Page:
INDIANAPOLIS – For the third preseason game review of the Indianapolis Colts, let's go with a format I'll call Worries/No Worries.
The Colts' first-team players beat the Cleveland Browns first-team players 17-0 over two quarters and two series on Saturday night at Lucas Oil Stadium. The rest of the two teams finished the game with an official score of Colts 27, Browns 6.
Worries/No Worries will focus solely on the players the Colts expect to be the primary contributors this season. The Colts have one preseason game left (Thursday night at Cincinnati) before the season opener on Sept. 8 vs. the Oakland Raiders.
Because I'm a firm believer in the power of positive thinking, let's go with the No Worries list first:
* Andrew Luck. Is there any question the quarterback likes and operates offensive coordinator Pep Hamilton's offense? Luck completed 16 of 25 passes for 164 yards with touchdowns to fullback Stanley Havili and wide receiver T.Y. Hilton. Luck had one interception after the ball bounced off Havili's hands at the Browns' 4-yard-line. You could say that evened the score from the fortuitous would-be interception that bounced into Reggie Wayne's hands last week.
Luck's comfort level, even without his starting tight ends Dwayne Allen and Coby Fleener, is obvious. He's still under some pressure, thanks to offensive line injuries, but he's sensing the potential sacks better and eluding them.
* Wide receivers Wayne, Hilton and Darrius Heyward-Bey
Colts fans are so spoiled, they're surprised when Wayne doesn't make the spectacular one-handed grab. He's still at the top of his game, and still underrated by the national media. I loved how Wayne stretched his arm with the ball for a first down in a preseason game. He knows only one level of play. He had seven catches and 79 yards in half a game.
Hilton didn't do a whole lot Saturday, other than catch a wide-open touchdown pass, but it's his third TD in three preseason game. That would be a welcome consistency.
Heyward-Bey has already made Colts fans forget what's-his-name, the other receiver last season.
* First-team defense
The entire unit was intact and exuding confidence against the Browns. (Granted, the Browns have a history of prompting such emotions.) I particularly enjoyed seeing the secondary of corners Vontae Davis and Greg Toler and safeties Antoine Bethea and LaRon Landry. The last time the Colts had a secondary with this level of playmakers, Marlin Jackson and Bob Sanders were still in uniform.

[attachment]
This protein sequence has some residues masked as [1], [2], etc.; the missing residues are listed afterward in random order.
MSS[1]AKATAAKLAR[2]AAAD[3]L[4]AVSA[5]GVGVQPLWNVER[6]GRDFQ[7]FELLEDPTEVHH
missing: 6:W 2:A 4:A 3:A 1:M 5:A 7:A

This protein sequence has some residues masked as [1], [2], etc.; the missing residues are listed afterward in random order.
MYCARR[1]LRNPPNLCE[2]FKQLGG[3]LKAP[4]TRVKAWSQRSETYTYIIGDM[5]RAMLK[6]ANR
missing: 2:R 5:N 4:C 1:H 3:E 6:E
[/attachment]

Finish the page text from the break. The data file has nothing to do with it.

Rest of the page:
Toler forced and recovered a fumble and nearly had two other interceptions. Colts fans have to love his energy. He takes some risks, but those come with high rewards, too.
The Colts' first-team defense allowed only four first downs. That's a positive, made less impressive only because the Browns aren't – what's the word? – dynamic on offense.
* Adam Vinatieri and Pat McAfee. One word: solid.
Not everything is rosy, of course, which brings us to the Worries category:
* Offensive line
Left tackle Anthony Castonzo left the game early hobbling, and the Colts offensive line depth is not strong enough to sustain his long-term loss. Colts coach Chuck Pagano said Castonzo has a "mild MCL sprain" and could return for the regular-season opener. If Castonzo is missing for long, it's likely that Luck will be running away from pressure too often. Even though Luck is fully capable of avoiding the rush, he can't avoid it every time.
* Two-minute drill
Given the number of late-game drives Luck directed in his rookie season a year ago, this worry won't likely have much staying power. But the one disappointment against the Browns was Luck's failure to direct a scoring drive before the half. The reason was discovered, however: He's human. A little more protection time might have made a difference, too.
* Run defense
Trent Richardson had some solid runs against the Colts, but he didn't break any big ones, so maybe this isn't such a worry at all. Still, worrying about run defense is a standard facet of Colts fandom that must die hard.
* Hamilton's play calling
Remember, “worries” aren't necessarily a complete negative. Until Hamilton's offense blooms during the regular season, it's still enough of a mystery to be a concern. In a game as thoroughly successful as the third preseason game, this might be nitpicking, but why didn't the Colts try to push the offense when they got the ball back with 55 seconds left in the half?
It's safe to say that No Worries outweighs Worries after three preseason game. If Castonzo emerges healthy by the home opener, it should be as worry-free as a Colts fan could possibly hope.